Ca2+ Dysregulation Affects Mitochondrial Morphology in Outer Hair Cells




Basoor, Sinchana

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The normal function of outer hair cells (OHCs) of the cochlea requires a delicate regulation of calcium (Ca2+). Prolonged excessive noise and aging can disrupt this regulation and result in oxidative stress. Oncomodulin (OCM) is the prevalent calcium-binding protein in mammalian cochleae and its presence may moderate the damage caused by injurious stimuli, such as noise. Mitochondria play a central role in oxidative stress and can show signs of stress through changes in their dynamic morphology (size and shape). We hypothesize that a lack of OCM or noise exposure results in distinct changes to the mitochondrial networks of OHCs which may contribute to their dysfunction prior to cell death. To test this, distortion product otoacoustic emissions (DPOAE) assays on wildtype mice and mice lacking OCM were performed to assess hearing ability. Immunofluorescence was performed on cochlear sections to label mitochondria and OHCs for morphology analysis using the Imaris program. Results from these preliminary experiments show that OHCs from mice exposed to noise or lacking OCM exhibit increased hearing thresholds and distinct changes in the mitochondrial morphology of their outer hair cells.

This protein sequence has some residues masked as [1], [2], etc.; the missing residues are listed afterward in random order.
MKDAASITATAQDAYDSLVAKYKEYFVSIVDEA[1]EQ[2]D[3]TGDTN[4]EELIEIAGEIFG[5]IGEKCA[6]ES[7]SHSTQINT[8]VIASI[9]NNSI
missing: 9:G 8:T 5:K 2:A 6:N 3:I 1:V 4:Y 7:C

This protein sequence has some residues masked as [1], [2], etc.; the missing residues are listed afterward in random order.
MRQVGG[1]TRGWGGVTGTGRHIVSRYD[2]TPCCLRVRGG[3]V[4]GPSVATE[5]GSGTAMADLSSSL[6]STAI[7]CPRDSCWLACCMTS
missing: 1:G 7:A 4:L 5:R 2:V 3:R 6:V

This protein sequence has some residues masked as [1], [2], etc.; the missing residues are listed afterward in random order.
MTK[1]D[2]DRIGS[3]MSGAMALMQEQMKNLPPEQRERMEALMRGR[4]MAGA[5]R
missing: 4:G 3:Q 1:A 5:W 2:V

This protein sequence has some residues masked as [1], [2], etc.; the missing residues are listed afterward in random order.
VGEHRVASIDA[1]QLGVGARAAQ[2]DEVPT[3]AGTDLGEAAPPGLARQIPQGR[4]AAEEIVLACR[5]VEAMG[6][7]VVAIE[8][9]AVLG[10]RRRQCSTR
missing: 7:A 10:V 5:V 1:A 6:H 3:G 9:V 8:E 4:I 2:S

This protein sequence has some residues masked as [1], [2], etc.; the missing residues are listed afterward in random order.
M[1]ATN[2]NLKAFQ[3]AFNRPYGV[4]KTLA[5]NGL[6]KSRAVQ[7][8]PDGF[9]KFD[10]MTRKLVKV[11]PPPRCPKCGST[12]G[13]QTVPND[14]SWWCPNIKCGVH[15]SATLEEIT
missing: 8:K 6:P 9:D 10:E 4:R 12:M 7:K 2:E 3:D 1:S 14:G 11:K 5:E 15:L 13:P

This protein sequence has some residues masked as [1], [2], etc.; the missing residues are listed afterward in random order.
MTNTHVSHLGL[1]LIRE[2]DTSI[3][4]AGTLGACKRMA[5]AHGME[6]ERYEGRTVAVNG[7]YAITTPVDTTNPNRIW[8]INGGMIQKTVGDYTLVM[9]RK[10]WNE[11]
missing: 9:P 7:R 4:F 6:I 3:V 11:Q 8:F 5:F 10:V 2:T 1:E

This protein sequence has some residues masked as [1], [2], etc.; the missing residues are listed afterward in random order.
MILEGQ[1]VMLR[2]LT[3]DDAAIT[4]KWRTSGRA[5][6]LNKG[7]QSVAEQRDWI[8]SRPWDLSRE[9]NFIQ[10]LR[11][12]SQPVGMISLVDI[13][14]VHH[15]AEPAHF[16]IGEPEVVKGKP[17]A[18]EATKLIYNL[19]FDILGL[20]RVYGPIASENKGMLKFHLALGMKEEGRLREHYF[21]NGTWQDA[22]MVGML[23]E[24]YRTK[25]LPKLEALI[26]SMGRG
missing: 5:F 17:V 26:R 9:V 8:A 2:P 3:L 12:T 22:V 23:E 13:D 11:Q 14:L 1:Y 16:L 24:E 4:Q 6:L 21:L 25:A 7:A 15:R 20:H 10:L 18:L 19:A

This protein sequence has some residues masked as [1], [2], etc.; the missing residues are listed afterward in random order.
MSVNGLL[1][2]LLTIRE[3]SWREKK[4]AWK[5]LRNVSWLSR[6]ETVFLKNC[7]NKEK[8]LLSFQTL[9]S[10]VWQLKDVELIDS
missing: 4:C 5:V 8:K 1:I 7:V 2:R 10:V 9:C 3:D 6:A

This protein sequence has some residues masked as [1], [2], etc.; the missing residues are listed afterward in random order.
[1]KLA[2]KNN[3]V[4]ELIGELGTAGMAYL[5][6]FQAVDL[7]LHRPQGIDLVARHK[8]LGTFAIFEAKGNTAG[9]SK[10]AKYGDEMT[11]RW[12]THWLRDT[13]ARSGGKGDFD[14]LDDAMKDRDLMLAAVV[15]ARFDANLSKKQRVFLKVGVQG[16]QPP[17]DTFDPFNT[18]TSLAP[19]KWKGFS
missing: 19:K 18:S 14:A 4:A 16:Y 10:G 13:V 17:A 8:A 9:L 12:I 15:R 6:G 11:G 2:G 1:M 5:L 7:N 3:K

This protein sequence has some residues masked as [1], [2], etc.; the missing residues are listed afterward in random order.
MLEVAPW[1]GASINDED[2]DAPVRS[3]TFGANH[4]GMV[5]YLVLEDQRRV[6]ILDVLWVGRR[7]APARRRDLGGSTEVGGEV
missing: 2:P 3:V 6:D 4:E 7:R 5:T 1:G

Biology, Hearing Loss, Mitochondria, Calcium, Oncomodulin